FILEB IN CLERK'S OFFICii DISTRICT COURT EO N y * UNITED STATES DISTRICT COURT EASTERN DISTRICT OF NEW YORK -----------------------------------------------------------------------){ .'.!.'J C5 2!H3 LONG ISLAND OFFICE DACASTA DIMITRIOS JOHNSON, #150051272556, Plaintiff, ORDER 15-CV-6159(JFB)(ARL) -againstSHERIFF MICHEAL [SIC] SPOSATO, ARMOR MEDICAL STAFF AT NASSAU COUNTY CORR. CENTER, Defendants. ------------------------------------------------------------------------){ JOSEPH F. BIANCO, District Judge: On October 22, 2015,pro se plaintiffDacasta Dimitrios Johnson ("plaintiff') filed an in forma pauperis civil rights complaint against Sheriff Michael Sposato ("Sheriff Sposato") and unidentified "Armor Medical Staff' at the Nassau County Correctional Center ("Armor Staff' and together "defendants") pursuant to 42 U.S.C. § 1983 ("Section 1983") together with an application to proceed in forma pauperis. Upon review of the declaration accompanying plaintiff's application to proceed in forma pauperis, the Court finds that plaintiffs financial status qualifies him to commence this action without prepayment ofthe filing fees. See 28 U.S.C. § 1915(a)(l). Accordingly, plaintiff's application to proceed in forma pauperis is granted. However, for the reasons that follow, the complaint is sua sponte dismissed without prejudice pursuant to 28 U.S.C. §§ 1915(e)(2)(B)(ii), 1915A(b)(l) and with leave to file an amended complaint. BACKGROUND Plaintiff filed his complaint on the Court's Section 1983 complaint form. In its entirety, plaintiff alleges: 1 1 * All material allegations in the complaint are presumed to be true for the purpose of this Order. See, e.g., Rogers v. City of Troy, 148 F.3d 52, 58 (2d Cir. 1998) (in reviewing a prose complaint for sua sponte dismissal, a court is required to accept the material allegations as true). On 9-24-15 I was bitten by a spider at Nassau County Corr. Center due to the negligence of SheriffMicheal Sposato. I reported this bite to the Medical Staff Armor and it took them three day's before they provided me with the proper medical attention that was needed for such a wound. Due to the negligence of this Institution I am left with a limp in my walk due to the lack of immediate medical attention needed. 2 (Compl. ~IV.) In the space on the complaint form that calls for a description of any claimed injuries and any medical treatment that was required and/or provided, plaintiff alleges that "[m ]y right leg is injured due to the lack of medical care provided by this facility. I was placed in the infirmary for three day's then released before my wound could properly heal." (Id. ,-r IV.A.) For relief, plaintiff seeks to recover a monetary damages award of $1 million as well as "proper medical care." (ld. 4ff V.) DISCUSSION I. Application to Proceed In Forma Pauperis Upon review of plaintiff's declaration in support of his application to proceed in forma pauperis, the Court determines that plaintiff's financial status qualifies him to commence this action without prepayment of the filing fee. See 28 U.S.C. § 1915(a)(l). Therefore, plaintiff's request to proceed in forma pauperis is granted. II. Sufficiency of the Pleadings A. Legal Standard A district court is required to dismiss an in forma pauperis complaint if the action is frivolous or malicious, fails to state a claim on which relief may be granted, or seeks monetary relief against a defendant who is immune from such relief. See 28 U.S.C. §§ 2 Excerpts from the complaint are reproduced here exactly as they appear in the original. Errors in spelling, punctuation, and grammar have not been corrected or noted. 2 1915(e)(2)(B)(i)-(iii), 1915A(b). The Court is required to dismiss the action as soon as it makes such a determination. See 28 U.S.C. § 1915A(b). It is axiomatic that district courts are required to read prose complaints liberally, see Erickson v. Pardus, 551 U.S. 89,94 (2007) (quoting Estelle v. Gamble, 429 U.S. 97, 106 (1976)); Chavis v. Chappius, 618 F .3d 162, 170 (2d Cir. 201 0), and to construe them '"to raise the strongest arguments that [they] suggest []."'Chavis, 618 F.3d at 170 (quoting Harris v. City ofNew York, 607 F.3d 18, 24 (2d Cir. 2010)). Moreover, at the pleadings stage ofthe proceeding, the Court must assume the truth of"all well-pleaded, nonconclusory factual allegations" in the complaint. Kiobel v. Royal Dutch Petroleum Co., 621 F.3d 111, 123 (2d Cir. 2010), aff'd, 133 S. Ct. 1659 (2013) (citing Ashcroft v. Iqbal, 556 U.S. 662 (2009)). However, "[t]hreadbare recitals of the elements of a cause of action, supported by mere conclusory statements ... are not entitled to the assumption oftruth." Iqbal, 556 U.S. at 678-79 (citation omitted). Notwithstanding a plaintiffs pro se status, a complaint must plead sufficient facts to "state a claim to relief that is plausible on its face." Bell At/. Corp. v. Twombly, 550 U.S. 544, 570 (2007). "A claim has facial plausibility when the plaintiff pleads factual content that allows the court to draw the reasonable inference that the defendant is liable for the misconduct alleged." Iqbal, 556 U.S. at 678. The plausibility standard requires "more than a sheer possibility that a defendant has acted unlawfully." /d.; accord Wilson v. Merrill Lynch & Co., 671 F.3d 120, 128 (2d Cir. 2011). While "detailed factual allegations" are not required, "[a] pleading that offers 'labels and conclusions' or 'a formulaic recitation of the elements of a cause of action will not do."' Iqbal, 556 U.S. at 678 (quoting Twombly, 550 U.S. at 555). B. Substantive Claims 3 Section 1983 provides that [e]very person who, under color of any statute, ordinance, regulation, custom, or usage, of any State ... subjects, or causes to be subjected, any citizen of the United States ... to the deprivation of any rights, privileges, or immunities secured by the Constitution and laws, shall be liable to the party injured.... 42 U.S.C. § 1983; see also Rehberg v. Paulk, 132 S. Ct. 1497, 1501-02 (2012). "In order to state a claim under § 1983, a plaintiff must allege (1) that the conduct complained of was committed by a person acting under color of state law, and (2) that such conduct deprived the plaintiff of a right, privilege, or immunity secured by the Constitution or laws of the United States." Dwyer v. Regan, 777 F.2d 825, 828 (2d Cir. 1985); see also Rae v. Cnty. ofSuffolk, 693 F. Supp. 2d 217,223 (E.D.N.Y. 2010) (quoting Snider v. Dylag, 188 F.3d 51, 53 (2d Cir. 1999)). Section 1983 does not itself create substantive rights; it offers "a method for vindicating federal rights elsewhere conferred." Patterson v. Cnty. of Oneida, 375 F.3d 206, 225 (2d Cir. 2004). In addition, "a plaintiff must establish a given defendant's personal involvement in the claimed violation in order to hold that defendant liable in his individual capacity under§ 1983." !d. at 229; see also Gill v. Mooney, 824 F.2d 192, 196 (2d Cir.1987) ("Absent some personal involvement by [a defendant] in the allegedly unlawful conduct of his subordinates, he cannot be held liable under section 1983."). A complaint based upon a violation under Section 1983 that does not allege the personal involvement of a defendant fails as a matter oflaw. See Johnson v. Barney, 360 F. App'x 199, 201 (2d Cir. 201 0). 1. Claim Against Sheriff Sposato Although plaintiff has named Sheriff Sposato as a defendant, the complaint does not include any factual allegations of conduct or inaction attributable to Sheriff Sposato. Accordingly, it appears that plaintiff seeks to impose liability against Sheriff Sposato based upon the supervisory position he holds. Because "a plaintiff must establish a given defendant's 4 personal involvement in the claimed violation in order to hold that defendant liable in his individual capacity under§ 1983," Patterson, 375 F.3d at 229, plaintiffs Section 1983 claim against Sheriff Sposato is not plausible and it is thus dismissed without prejudice pursuant to 28 U.S.C. §§ 1915(e)(2)(B)(ii), 1915A(b)(1). 2. Claim Against Armor Staff Notwithstanding the fact that plaintiff alleges that his claimed injury was the result of "negligence" (Compl. ~IV), because plaintiffhas submitted the complaint on the Court's Section 1983 complaint form, the Court liberally construes it to include a deliberate indifference claim. "Claims for deliberate indifference to a serious medical condition or other serious threat to the health or safety of a person in custody should be analyzed under the same standard irrespective of whether they are brought under the Eighth or Fourteenth Amendment." Caiozzo v. Koreman, 581 F.3d 63, 72 (2d Cir. 2009). Plaintiff does not allege whether he is a pre-trial detainee (whose claim would thus arise under the Fourteenth Amendment's due process clause) or a convicted inmate (whose claim would then arise under the Eighth Amendment). Because the standard for analyzing a deliberate indifference claim is the same whether asserted under the Eighth or Fourteenth Amendment, such omission is of no moment. Hill v. Nieves, 06 Civ. 8213 (DLC), 2008 WL 858455, at *5 (S.D.N.Y. 2008) (As courts routinely recognize, "[t]he rubric for evaluating deliberate indifference claims is the same under the Eighth and Fourteenth Amendments.") (citing Cuoco v. Moritsugu, 222 F.3d 99, 106 (2d Cir. 2000). "[D]eliberate indifference to serious medical needs of prisoners constitutes the unnecessary and wanton infliction of pain ... proscribed by the Eighth Amendment," and therefore, "states a cause of action under§ 1983." Estelle, 429 U.S. at 104-05 (citation and internal quotation marks omitted). As the Second Circuit has explained, 5 [t]he Eighth Amendment requires prison officials to take reasonable measures to guarantee the safety of inmates in their custody. Moreover, under 42 U.S.C. § 1983, prison officials are liable for harm incurred by an inmate if the officials acted with "deliberate indifference" to the safety of the inmate. However, to state a cognizable section 1983 claim, the prisoner must allege actions or omissions sufficient to demonstrate deliberate indifference; mere negligence will not suffice. Hayes v. N.Y. C. Dep'tofCorr., 84 F.3d 614,620 (2d Cir. 1996) (internal citations omitted). Within this framework, "[d]eliberate indifference to a prisoner's serious medical needs constitutes cruel and unusual punishment, in violation of the Eighth Amendment, as made applicable to the states through the Fourteenth Amendment." Be/lotto v. Cnty. ofOrange, 248 F. App'x 232, 236 (2d Cir. 2007). Deliberate indifference exists "when an official 'knows that inmates face a substantial risk of serious harm and disregards that risk by failing to take reasonable measures to abate it."' Harrison v. Barkley, 219 F.3d 132, 137 (2d Cir. 2000) (quoting Farmer v. Brennan, 511 U.S. 825, 847 (1994)). Where an official exhibits deliberate indifference to a known injury, he or she may be held liable under Section 1983. See Ortiz v. Goard, 276 F. App'x 97, 98 (2d Cir. 2008). The deliberate indifference standard consists ofboth objective and subjective elements: (1) "the alleged deprivation must be, in objective terms, 'sufficiently serious,"' Hathaway v. Coughlin, 37 F.3d 63, 66 (2d Cir. 1994) (quoting Wilson v. Seiter, 501 U.S. 294, 298 (1991)), and (2) "the charged official must act with a sufficiently culpable state of mind," id.; see also Salahuddin v. Goard, 467 F.3d 263, 279-81 (2d Cir. 2006) (elaborating on two-part test and describing first prong as objective and second prong as subjective); Hayes, 84 F.3d at 620 (stating that deliberate indifference test requires a plaintiff to show both an objective "substantial risk of serious harm," and that "prison officials possessed sufficient culpable intent"). Thus, in order for a plaintiff to establish a deliberate indifference claim, he must satisfy both the objective and subjective prongs. See generally Allah v. Michael, 506 F. App'x 49, 51 (2d Cir. 2012) (affirming 6 district court's dismissal of plaintiffs deliberate indifference claim where plaintiff failed to satisfy objective prong of the test); Skates v. Vanbockstaele, No. 11-CV-4414 (LAP)(MHD), 2013 WL 658253, at* 4-5 (S.D.N. Y. Feb. 25, 2013) (granting motion to dismiss where plaintiff could satisfy neither the objective nor the subjective prongs to his deliberate indifference claim). Here, as is readily apparent, plaintiffs sparse allegations do not state a plausible deliberate indifference claim. Wholly absent are any facts from which the Court could reasonably construe that the unidentified "Annor Medical Staff' members' action or inaction meets the objective and subjective prongs. Thus, plaintiffs has not alleged a plausible claim against Annor Staff and such claim is dismissed without prejudice pursuantto 28 U.S.C. §§ 1915(e)(2)(b)(ii), 1915A(b)(l). III. Leave to Amend In light of plaintiffs pro se status, the Court has considered whether he should be afforded an opportunity to replead his claims. "When addressing a pro se complaint, a district court should not dismiss without granting leave to amend at least once when a liberal reading of the complaint gives any indication that a valid claim might be stated." Aquino v. Prudential Life & Cas. Ins. Co., 419 F. Supp. 2d 259,278 (E.D.N.Y. 2005); see also Thompson v. Carter, 284 F.3d 411,419 (2d Cir. 2002) ("The liberal pleading standards applicable to pro se civil rights complaints in this circuit require that the district court give [plaintiff] an opportunity to flesh out his somewhat skeletal complaints before dismissing them"); Cuoco, 222 F.3d at 112. Rule 15(a)(2) of the Federal Rules of Civil Procedure provides that a party shall be given leave to amend "when justice so requires." Fed. R. Civ. P. 15(a)(2). "This relaxed standard applies with particular force to pro se litigants." Pangburn v. Culbertson, 200 F .3d 65, 70 (2d Cir. 1999). In an abundance of caution, plaintiff is granted leave to file an amended complaint in accordance with this order. Plaintiff is cautioned, however, that, "[f]or purposes of Eighth [or 7 Fourteenth] Amendment claims, the Supreme Court has drawn a 'distinction between mere negligence and wanton conduct .... "' Graham v. Poole, 476 F. Supp. 2d 257,259-60 (W.D.N.Y. 2007) (quoting Whitley v. Albers, 475 U.S. 312, 322 (1986)). It is well-established that "mere negligence is not actionable, nor is 'mere medical malpractice ... tantamount to deliberate indifference."' Green v. McLaughlin, 480 F. App'x 44,48 (2d Cir. 2012) (quoting Chance v. Armstrong, 143 F.3d 698, 703 (2d Cir. 1998)); see also Estelle, 429 U.S. at 106 ("Medical malpractice does not become a constitutional violation merely because the victim is a prisoner"); Salahuddin, 467 F .3d at 280 (stating that deliberate indifference "entails more than mere negligence; the risk of harm must be substantial and the official's actions more than merely negligent"). Plaintiff is cautioned that the amended complaint completely replaces the amended complaint and therefore must include factual allegations and any claims plaintiff seeks to pursue against the defendants. The amended complaint must be clearly labeled "amended complaint", bear the same docket number as this order, 15-6159(JFB)(ARL) and shall be filed within thirty (30) days from the date of this order. If plaintiff does not timely file an amended complaint, judgment shall enter and this case will be closed. If plaintiff timely files an amended complaint, it shall be screened pursuant to 28 U.S.C. §§ 1915(e), 1915A. Alternatively, plaintiff may pursue any valid state law claims he may have, including negligence, in state court. CONCLUSION For the reasons set forth above, the Court grants plaintiffs application to proceed in forma pauperis. However, the complaint is sua sponte dismissed without prejudice and with leave to file an amended complaint in accordance with this Order within thirty (30) days from the date of 8 this Order. The Court certifies pursuant to 28 U.S.C. § 1915(a)(3) that any appeal from this Order would not be taken in good faith and therefore in forma pauperis status is denied for the purpose of any appeal. See Coppedge v. United States, 369 U.S. 438, 444-45 (1962). SO ORDERED. Dated: S: co'~ tates District Judge 2015 January Central Islip, New York 9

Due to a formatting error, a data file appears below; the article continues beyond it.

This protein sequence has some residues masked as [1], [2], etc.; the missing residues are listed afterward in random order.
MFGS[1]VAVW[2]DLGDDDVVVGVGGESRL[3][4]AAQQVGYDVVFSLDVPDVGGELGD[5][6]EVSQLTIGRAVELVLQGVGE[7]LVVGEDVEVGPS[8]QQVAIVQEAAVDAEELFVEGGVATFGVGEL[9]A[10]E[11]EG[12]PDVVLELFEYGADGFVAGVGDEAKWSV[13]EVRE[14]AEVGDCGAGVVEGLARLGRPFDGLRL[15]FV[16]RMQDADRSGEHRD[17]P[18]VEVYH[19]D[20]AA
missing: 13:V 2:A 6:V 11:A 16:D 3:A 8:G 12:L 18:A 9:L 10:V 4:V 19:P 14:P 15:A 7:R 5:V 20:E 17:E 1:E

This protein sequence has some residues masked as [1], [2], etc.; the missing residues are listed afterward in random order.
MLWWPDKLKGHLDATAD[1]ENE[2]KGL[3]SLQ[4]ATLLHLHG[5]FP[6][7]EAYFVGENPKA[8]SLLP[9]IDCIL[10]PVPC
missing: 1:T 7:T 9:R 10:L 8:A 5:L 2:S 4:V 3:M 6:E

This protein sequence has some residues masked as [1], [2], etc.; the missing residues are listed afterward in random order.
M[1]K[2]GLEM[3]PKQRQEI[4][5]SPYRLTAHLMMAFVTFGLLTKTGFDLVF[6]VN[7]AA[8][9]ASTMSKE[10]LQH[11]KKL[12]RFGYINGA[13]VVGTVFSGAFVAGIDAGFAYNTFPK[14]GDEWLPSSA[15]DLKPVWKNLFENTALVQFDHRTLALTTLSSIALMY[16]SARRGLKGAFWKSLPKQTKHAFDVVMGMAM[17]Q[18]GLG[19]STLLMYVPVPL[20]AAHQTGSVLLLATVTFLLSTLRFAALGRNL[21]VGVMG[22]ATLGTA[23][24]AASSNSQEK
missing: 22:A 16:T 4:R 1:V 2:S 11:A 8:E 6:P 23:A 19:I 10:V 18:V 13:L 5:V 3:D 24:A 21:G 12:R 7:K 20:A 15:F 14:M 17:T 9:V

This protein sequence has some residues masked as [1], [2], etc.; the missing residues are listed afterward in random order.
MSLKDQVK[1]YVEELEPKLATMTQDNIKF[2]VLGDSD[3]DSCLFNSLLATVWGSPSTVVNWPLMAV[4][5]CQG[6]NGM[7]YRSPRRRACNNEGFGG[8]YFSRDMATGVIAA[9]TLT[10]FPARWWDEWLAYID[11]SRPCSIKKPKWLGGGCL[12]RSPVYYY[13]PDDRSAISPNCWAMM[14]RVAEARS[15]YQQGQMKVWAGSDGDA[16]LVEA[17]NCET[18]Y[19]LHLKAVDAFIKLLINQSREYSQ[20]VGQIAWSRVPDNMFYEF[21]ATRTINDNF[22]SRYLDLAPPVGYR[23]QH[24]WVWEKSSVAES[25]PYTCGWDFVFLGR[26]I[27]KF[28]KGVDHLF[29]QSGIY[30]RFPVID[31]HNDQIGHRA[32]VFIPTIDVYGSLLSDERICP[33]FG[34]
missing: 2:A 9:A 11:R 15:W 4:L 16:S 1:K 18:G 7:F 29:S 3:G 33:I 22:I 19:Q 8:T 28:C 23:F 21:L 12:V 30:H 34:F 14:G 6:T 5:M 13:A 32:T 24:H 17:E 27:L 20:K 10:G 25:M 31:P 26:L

Disclaimer: Justia Dockets & Filings provides public litigation records from the federal appellate and district courts. These filings and docket sheets should not be considered findings of fact or liability, nor do they necessarily reflect the view of Justia.

Why Is My Information Online?